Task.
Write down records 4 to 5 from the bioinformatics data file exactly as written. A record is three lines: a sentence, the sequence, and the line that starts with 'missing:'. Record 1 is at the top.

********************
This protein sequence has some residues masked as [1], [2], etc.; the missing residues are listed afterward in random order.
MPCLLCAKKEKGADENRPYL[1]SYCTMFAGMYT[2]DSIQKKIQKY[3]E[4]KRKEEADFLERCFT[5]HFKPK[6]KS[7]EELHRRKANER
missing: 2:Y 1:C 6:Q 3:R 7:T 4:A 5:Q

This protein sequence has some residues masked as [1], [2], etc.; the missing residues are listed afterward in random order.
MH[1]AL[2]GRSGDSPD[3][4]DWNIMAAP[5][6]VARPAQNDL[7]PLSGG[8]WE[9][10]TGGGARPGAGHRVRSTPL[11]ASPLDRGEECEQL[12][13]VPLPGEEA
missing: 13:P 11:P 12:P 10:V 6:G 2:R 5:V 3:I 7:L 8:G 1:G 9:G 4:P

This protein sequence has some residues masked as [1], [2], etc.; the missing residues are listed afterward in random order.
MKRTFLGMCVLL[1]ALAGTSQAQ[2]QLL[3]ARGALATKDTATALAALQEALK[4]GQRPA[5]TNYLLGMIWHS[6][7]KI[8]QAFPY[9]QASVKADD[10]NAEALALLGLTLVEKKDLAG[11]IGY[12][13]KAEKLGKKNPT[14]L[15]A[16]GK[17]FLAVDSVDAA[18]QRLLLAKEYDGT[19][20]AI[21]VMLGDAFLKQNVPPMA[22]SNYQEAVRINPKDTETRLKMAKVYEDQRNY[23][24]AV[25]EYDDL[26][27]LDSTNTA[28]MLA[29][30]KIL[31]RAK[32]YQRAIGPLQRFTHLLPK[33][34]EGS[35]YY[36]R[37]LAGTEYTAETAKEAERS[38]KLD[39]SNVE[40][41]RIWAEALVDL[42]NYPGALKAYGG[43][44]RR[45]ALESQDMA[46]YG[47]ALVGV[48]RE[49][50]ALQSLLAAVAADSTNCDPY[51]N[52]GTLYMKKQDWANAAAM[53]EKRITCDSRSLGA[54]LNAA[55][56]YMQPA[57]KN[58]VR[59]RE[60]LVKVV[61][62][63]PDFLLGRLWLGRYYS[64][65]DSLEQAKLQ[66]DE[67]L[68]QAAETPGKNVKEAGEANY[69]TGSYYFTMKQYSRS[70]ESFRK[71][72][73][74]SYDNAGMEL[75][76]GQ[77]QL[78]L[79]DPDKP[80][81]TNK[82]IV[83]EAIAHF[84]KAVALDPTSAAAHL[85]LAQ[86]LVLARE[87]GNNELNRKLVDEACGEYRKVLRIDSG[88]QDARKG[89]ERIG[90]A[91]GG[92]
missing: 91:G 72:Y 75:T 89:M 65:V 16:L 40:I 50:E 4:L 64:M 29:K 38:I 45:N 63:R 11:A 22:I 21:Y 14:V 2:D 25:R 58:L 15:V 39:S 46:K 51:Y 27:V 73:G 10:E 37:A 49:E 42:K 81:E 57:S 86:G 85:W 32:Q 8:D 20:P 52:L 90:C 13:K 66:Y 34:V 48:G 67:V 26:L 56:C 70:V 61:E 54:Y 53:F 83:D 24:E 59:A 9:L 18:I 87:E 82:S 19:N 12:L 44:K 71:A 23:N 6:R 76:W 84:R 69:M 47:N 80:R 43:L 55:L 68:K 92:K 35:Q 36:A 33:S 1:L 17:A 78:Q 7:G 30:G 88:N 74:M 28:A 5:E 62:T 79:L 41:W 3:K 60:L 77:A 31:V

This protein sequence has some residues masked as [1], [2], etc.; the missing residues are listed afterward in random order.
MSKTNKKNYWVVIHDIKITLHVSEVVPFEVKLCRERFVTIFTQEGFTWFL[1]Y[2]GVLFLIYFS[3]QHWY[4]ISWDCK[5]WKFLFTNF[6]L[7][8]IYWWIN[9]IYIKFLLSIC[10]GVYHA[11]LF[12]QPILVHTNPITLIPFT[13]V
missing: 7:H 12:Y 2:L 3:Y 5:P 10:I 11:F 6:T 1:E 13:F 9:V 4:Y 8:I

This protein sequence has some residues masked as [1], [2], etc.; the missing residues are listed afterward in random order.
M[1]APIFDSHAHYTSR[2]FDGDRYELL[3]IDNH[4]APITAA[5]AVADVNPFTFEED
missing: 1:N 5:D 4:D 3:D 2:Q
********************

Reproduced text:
This protein sequence has some residues masked as [1], [2], etc.; the missing residues are listed afterward in random order.
MSKTNKKNYWVVIHDIKITLHVSEVVPFEVKLCRERFVTIFTQEGFTWFL[1]Y[2]GVLFLIYFS[3]QHWY[4]ISWDCK[5]WKFLFTNF[6]L[7][8]IYWWIN[9]IYIKFLLSIC[10]GVYHA[11]LF[12]QPILVHTNPITLIPFT[13]V
missing: 7:H 12:Y 2:L 3:Y 5:P 10:I 11:F 6:T 1:E 13:F 9:V 4:Y 8:I

This protein sequence has some residues masked as [1], [2], etc.; the missing residues are listed afterward in random order.
M[1]APIFDSHAHYTSR[2]FDGDRYELL[3]IDNH[4]APITAA[5]AVADVNPFTFEED
missing: 1:N 5:D 4:D 3:D 2:Q